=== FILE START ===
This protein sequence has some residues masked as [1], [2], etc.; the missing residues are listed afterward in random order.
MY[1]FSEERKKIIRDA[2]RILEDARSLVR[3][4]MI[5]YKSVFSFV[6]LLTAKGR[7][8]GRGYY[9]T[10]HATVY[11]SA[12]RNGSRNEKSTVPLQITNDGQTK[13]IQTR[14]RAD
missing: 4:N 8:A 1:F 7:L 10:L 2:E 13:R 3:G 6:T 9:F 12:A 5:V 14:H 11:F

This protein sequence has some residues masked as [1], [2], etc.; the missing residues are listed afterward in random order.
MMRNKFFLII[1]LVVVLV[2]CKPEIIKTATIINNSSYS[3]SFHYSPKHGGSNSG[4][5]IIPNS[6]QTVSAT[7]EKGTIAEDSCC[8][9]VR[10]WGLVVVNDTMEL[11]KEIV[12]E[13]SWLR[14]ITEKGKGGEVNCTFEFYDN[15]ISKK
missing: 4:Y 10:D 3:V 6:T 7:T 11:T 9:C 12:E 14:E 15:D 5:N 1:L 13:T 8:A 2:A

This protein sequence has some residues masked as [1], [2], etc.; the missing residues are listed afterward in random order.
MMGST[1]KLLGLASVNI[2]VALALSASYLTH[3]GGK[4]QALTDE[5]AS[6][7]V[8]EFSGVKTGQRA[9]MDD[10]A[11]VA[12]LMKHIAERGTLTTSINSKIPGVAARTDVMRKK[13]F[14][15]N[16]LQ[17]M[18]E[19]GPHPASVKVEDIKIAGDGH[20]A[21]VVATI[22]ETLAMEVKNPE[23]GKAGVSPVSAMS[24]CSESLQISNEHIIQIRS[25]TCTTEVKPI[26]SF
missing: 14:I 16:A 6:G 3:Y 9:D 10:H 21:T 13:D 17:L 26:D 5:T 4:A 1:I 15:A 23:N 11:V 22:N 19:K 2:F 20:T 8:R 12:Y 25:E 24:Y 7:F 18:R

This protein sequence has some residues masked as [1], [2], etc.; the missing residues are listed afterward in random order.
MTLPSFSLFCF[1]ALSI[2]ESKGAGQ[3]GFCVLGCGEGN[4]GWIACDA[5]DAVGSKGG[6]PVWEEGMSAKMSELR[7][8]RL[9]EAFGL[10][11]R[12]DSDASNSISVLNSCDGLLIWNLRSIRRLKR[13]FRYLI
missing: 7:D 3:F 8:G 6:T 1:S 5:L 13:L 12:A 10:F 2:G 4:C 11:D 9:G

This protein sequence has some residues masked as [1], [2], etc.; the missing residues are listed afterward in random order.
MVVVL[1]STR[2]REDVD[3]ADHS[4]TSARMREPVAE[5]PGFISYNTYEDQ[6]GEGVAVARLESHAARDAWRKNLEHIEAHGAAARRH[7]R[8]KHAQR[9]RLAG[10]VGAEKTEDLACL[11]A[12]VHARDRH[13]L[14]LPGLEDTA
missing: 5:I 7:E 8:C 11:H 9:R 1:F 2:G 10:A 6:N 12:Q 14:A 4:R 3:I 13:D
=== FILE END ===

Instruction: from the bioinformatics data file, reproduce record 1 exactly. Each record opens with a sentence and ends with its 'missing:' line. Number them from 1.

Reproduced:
This protein sequence has some residues masked as [1], [2], etc.; the missing residues are listed afterward in random order.
MY[1]FSEERKKIIRDA[2]RILEDARSLVR[3][4]MI[5]YKSVFSFV[6]LLTAKGR[7][8]GRGYY[9]T[10]HATVY[11]SA[12]RNGSRNEKSTVPLQITNDGQTK[13]IQTR[14]RAD
missing: 4:N 8:A 1:F 7:L 10:L 2:E 13:R 3:G 6:T 9:F 12:A 5:V 14:H 11:F